Book review: "The Saturday Night Ghost Club" by Craig Davidson

The Saturday Night Ghost Club  

I requested “The Saturday Night Ghost Club” for review from Penguin Random House Canada. I never read anything by this author, and I was interested in exploring more of Canadian literature.

Synopsis

 

When neurosurgeon Jake Breaker operates, he knows he's handling more than a patient's delicate brain tissue--he's altering their seat of consciousness, their golden vault of memory. And memory, Jake knows well, can be a tricky thing.

When growing up in 1980s Niagara Falls, a.k.a. Cataract City--a seedy but magical, slightly haunted place--one of Jake's closest confidantes was his uncle Calvin, a sweet but eccentric misfit enamored of occult artefacts and outlandish conspiracy theories. The summer Jake turned twelve, Calvin invited him to join the "Saturday Night Ghost Club"--a seemingly light-hearted project to investigate some of Cataract City's more macabre urban myths. Over the course of that life-altering summer, Jake not only fell in love and began to imagine his future, he slowly, painfully came to realize that his uncle's preoccupation with chilling legends sprang from something buried so deep in his past that Calvin himself was unaware of it.

Review

 

I rarely pick up books the moment I receive them, but something about “The Saturday Night Ghost Club” pulled me to it. I went into the book almost blind, knowing only that it was set in the 80s, in Niagara Falls Ontario, and that the author was Canadian.

I remember reading the first page of “The Saturday Night Ghost Club”, and then another one, and another one. Twenty pages into the book and I already knew that I was going to love it. Fifty pages in - I knew that I was going to give this book a high rating. Halfway into the book - I was requesting more books by Craig Davidson from the library.

“The Saturday Night Ghost Club” is a literary novel, but it blends scientific facts with memoir like reminiscences of the main protagonist’s, Jake, in such an effortless way, that at times, I had to remind myself that there is no real neurosurgeon by the name of Jake Breaker working at St. Michael’s Hospital, right across the street from me.

Craig Davidson’s writing feels effortless, lightweight, even when he talks about haunting memories, prescription pills, and brain tumours. “The Saturday Night Ghost Club”, however, is not all about science. It is, in fact, a heartfelt and nostalgic recounter of childhood memories. Jake, the neurosurgeon, exists in the periphery of the book, popping in only to make a reference to something that would make sense only at the very end of the book. Most of the time, it is Jake, the twelve-year-old boy, who is the main protagonist of the story.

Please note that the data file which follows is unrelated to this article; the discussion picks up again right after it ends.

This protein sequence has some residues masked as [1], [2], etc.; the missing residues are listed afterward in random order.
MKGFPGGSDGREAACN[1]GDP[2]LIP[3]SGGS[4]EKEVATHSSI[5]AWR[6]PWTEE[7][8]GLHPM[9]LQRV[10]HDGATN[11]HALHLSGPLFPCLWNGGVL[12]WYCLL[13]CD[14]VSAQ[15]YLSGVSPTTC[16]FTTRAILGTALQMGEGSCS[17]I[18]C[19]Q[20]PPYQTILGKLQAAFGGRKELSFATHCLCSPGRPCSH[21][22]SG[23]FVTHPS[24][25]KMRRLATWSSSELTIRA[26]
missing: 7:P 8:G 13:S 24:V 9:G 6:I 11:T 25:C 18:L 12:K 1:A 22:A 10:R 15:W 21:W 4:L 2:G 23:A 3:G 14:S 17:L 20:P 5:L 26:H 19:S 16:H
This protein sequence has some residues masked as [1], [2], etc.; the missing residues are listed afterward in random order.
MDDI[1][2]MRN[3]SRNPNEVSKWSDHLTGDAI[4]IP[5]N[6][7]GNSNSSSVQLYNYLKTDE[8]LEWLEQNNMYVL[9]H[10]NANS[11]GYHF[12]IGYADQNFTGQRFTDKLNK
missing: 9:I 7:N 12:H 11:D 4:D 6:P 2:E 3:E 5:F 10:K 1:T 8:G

Even though I love literary fiction, I often struggle with contemporary or historical fiction, when I feel that I have no connection with places or events. With “The Saturday Night Ghost Club” I had no problems fully emerging myself into the story. Every location and every memory felt tangible, covered in cobwebs and dust, but still vivid.

I loved everything about the story and the plot. I did, however, guess where it was heading when I was about one third into the book, but it did not diminish the pleasure of reading it. There is something to be said about small towns that manage to both to make you nostalgic and send a chill down your spine. There were, definitely, moments in “The Saturday Night Ghost Club” when I felt disturbed by the turn of events, but mostly it was a rather fun read.

I can’t say whom I liked more in “The Saturday Night Ghost Club”. I loved Jack; I liked his friend Billy, his sister Dove; I liked his uncle Cal. I even liked that video store owner Lex. I did not like him at first, but later he grew on me. There are a lot of relationships in this book that seem easy at the first glimpse, but as the plot develops, you learn that everyone carries secrets, sometimes not even their own.

The ending of “The Saturday Night Ghost Club” was exactly like I expected it to be: heartfelt, bittersweet, and very real. I wish it could have been less real so that I could pretend that it is a happy ending. In a way, it was a happy ending. But at the same time, it was not. What made it so heartbreaking for me was not even what actually happened, but how everyone came together to deal with it.

I can’t recommend this book highly enough. “The Saturday Night Ghost Club” is a masterfully crafted novel with enough twists and thrown in scientific facts about brains to keep you on your toes till the very last page. I can not wait to read more works by Craig Davidson. “The Saturday Night Ghost Club” is going to be one of my favourite reads of 2018.

Rating: 4.5 stars

 

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Book review: "Under Rose-Tainted Skies" by Louise Gornall (audiobook)

Under Rose-Tainted Skies There has to be more than just a high rating on GoodReads to make me pick up a YA contemporary novel by the author I have never read books by previously. But after watching Emma’s video on mental health representation in YA books and "Under Rose-Tainted Skies" being highly recommended, I decided to pick it up from the library on a whim. I wanted a short-ish audiobook to listen to in-between my other books.

 

Synopsis

 

At seventeen, Norah has accepted that the four walls of her house delineate her life. She knows that fearing everything from inland tsunamis to odd numbers is irrational, but her mind insists the world outside is too big, too dangerous. So she stays safe inside, watching others’ lives through her windows and social media feed.

 

But when Luke arrives on her doorstep, he doesn’t see a girl defined by medical terms and mental health. Instead, he sees a girl who is funny, smart, and brave. And Norah likes what he sees.

 

Their friendship turns deeper, but Norah knows Luke deserves a normal girl. One who can walk beneath the open sky. One who is unafraid of kissing. One who isn’t so screwed up. Can she let him go for his own good—or can Norah learn to see herself through Luke’s eyes?

 

Review